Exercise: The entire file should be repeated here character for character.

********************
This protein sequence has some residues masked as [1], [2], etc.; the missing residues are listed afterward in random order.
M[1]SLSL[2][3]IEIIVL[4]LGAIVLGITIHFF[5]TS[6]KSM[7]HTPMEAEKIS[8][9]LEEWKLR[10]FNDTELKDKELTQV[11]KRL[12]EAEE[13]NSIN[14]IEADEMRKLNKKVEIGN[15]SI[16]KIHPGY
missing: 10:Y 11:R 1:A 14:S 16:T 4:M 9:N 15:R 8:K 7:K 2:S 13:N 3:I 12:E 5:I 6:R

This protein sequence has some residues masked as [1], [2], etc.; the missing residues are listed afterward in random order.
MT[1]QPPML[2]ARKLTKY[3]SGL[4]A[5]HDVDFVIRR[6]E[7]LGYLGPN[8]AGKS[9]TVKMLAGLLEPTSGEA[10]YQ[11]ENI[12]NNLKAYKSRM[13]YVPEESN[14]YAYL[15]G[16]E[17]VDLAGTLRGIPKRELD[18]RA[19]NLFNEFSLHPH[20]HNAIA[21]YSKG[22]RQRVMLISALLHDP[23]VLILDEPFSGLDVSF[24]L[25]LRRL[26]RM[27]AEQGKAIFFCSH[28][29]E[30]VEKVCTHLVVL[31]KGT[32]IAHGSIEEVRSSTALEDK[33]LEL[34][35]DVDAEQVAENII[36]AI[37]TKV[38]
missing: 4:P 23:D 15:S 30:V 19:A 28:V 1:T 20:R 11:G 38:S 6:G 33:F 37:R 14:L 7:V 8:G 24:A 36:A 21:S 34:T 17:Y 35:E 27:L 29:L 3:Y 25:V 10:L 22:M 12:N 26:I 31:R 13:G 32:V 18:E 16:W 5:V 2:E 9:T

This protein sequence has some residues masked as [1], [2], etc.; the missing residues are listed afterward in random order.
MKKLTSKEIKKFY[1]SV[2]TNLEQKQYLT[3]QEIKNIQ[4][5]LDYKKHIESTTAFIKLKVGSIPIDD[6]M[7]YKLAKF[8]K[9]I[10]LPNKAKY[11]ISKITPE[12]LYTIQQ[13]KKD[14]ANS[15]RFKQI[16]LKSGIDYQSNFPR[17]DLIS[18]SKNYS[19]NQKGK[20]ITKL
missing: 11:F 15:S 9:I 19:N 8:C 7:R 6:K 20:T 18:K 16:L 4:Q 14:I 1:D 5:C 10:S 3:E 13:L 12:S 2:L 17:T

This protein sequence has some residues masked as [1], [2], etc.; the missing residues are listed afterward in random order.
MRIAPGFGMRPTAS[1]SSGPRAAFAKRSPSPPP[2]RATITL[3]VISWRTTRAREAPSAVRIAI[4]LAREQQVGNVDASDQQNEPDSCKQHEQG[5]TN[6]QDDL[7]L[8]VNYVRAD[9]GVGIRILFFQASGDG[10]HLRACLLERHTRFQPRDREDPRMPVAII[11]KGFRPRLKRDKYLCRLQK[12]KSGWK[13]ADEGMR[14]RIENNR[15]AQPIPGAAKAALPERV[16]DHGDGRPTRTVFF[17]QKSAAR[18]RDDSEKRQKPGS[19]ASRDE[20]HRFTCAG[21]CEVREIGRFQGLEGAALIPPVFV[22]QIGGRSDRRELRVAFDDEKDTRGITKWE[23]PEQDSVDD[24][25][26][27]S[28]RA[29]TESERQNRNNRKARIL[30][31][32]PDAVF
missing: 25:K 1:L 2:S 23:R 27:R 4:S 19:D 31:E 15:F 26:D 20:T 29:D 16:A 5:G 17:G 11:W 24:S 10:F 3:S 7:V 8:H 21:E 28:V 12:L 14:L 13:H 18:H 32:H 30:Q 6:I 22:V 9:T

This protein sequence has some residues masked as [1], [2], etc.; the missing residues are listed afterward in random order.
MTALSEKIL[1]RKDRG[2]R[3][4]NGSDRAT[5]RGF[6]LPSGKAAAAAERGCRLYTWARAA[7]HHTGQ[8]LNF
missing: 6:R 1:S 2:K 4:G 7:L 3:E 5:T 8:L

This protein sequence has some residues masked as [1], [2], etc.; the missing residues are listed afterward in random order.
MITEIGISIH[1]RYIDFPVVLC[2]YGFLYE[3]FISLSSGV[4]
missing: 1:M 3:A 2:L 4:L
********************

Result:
This protein sequence has some residues masked as [1], [2], etc.; the missing residues are listed afterward in random order.
M[1]SLSL[2][3]IEIIVL[4]LGAIVLGITIHFF[5]TS[6]KSM[7]HTPMEAEKIS[8][9]LEEWKLR[10]FNDTELKDKELTQV[11]KRL[12]EAEE[13]NSIN[14]IEADEMRKLNKKVEIGN[15]SI[16]KIHPGY
missing: 10:Y 11:R 1:A 14:S 16:T 4:M 9:N 15:R 8:K 7:K 2:S 13:N 3:I 12:E 5:I 6:R

This protein sequence has some residues masked as [1], [2], etc.; the missing residues are listed afterward in random order.
MT[1]QPPML[2]ARKLTKY[3]SGL[4]A[5]HDVDFVIRR[6]E[7]LGYLGPN[8]AGKS[9]TVKMLAGLLEPTSGEA[10]YQ[11]ENI[12]NNLKAYKSRM[13]YVPEESN[14]YAYL[15]G[16]E[17]VDLAGTLRGIPKRELD[18]RA[19]NLFNEFSLHPH[20]HNAIA[21]YSKG[22]RQRVMLISALLHDP[23]VLILDEPFSGLDVSF[24]L[25]LRRL[26]RM[27]AEQGKAIFFCSH[28][29]E[30]VEKVCTHLVVL[31]KGT[32]IAHGSIEEVRSSTALEDK[33]LEL[34][35]DVDAEQVAENII[36]AI[37]TKV[38]
missing: 4:P 23:D 15:S 30:V 19:A 28:V 1:T 20:R 11:G 38:S 6:G 33:F 37:R 14:L 7:V 8:G 24:A 36:A 21:S 34:T 17:Y 35:E 27:L 29:L 3:Y 25:V 10:L 22:M 12:N 26:I 31:R 13:G 32:V 18:E 16:W 5:V 2:E 9:T

This protein sequence has some residues masked as [1], [2], etc.; the missing residues are listed afterward in random order.
MKKLTSKEIKKFY[1]SV[2]TNLEQKQYLT[3]QEIKNIQ[4][5]LDYKKHIESTTAFIKLKVGSIPIDD[6]M[7]YKLAKF[8]K[9]I[10]LPNKAKY[11]ISKITPE[12]LYTIQQ[13]KKD[14]ANS[15]RFKQI[16]LKSGIDYQSNFPR[17]DLIS[18]SKNYS[19]NQKGK[20]ITKL
missing: 11:F 15:S 9:I 19:N 8:C 7:R 6:K 20:T 18:K 16:L 4:Q 14:I 1:D 5:C 10:S 3:E 13:L 12:S 2:L 17:T

This protein sequence has some residues masked as [1], [2], etc.; the missing residues are listed afterward in random order.
MRIAPGFGMRPTAS[1]SSGPRAAFAKRSPSPPP[2]RATITL[3]VISWRTTRAREAPSAVRIAI[4]LAREQQVGNVDASDQQNEPDSCKQHEQG[5]TN[6]QDDL[7]L[8]VNYVRAD[9]GVGIRILFFQASGDG[10]HLRACLLERHTRFQPRDREDPRMPVAII[11]KGFRPRLKRDKYLCRLQK[12]KSGWK[13]ADEGMR[14]RIENNR[15]AQPIPGAAKAALPERV[16]DHGDGRPTRTVFF[17]QKSAAR[18]RDDSEKRQKPGS[19]ASRDE[20]HRFTCAG[21]CEVREIGRFQGLEGAALIPPVFV[22]QIGGRSDRRELRVAFDDEKDTRGITKWE[23]PEQDSVDD[24][25][26][27]S[28]RA[29]TESERQNRNNRKARIL[30][31][32]PDAVF
missing: 25:K 1:L 2:S 23:R 27:R 4:S 19:D 31:E 15:F 26:D 20:T 29:D 16:A 5:G 17:G 11:W 24:S 10:F 3:S 7:V 8:H 21:E 28:V 12:L 14:L 13:H 18:H 32:H 30:Q 6:I 22:V 9:T

This protein sequence has some residues masked as [1], [2], etc.; the missing residues are listed afterward in random order.
MTALSEKIL[1]RKDRG[2]R[3][4]NGSDRAT[5]RGF[6]LPSGKAAAAAERGCRLYTWARAA[7]HHTGQ[8]LNF
missing: 6:R 1:S 2:K 4:G 7:L 3:E 5:T 8:L

This protein sequence has some residues masked as [1], [2], etc.; the missing residues are listed afterward in random order.
MITEIGISIH[1]RYIDFPVVLC[2]YGFLYE[3]FISLSSGV[4]
missing: 1:M 3:A 2:L 4:L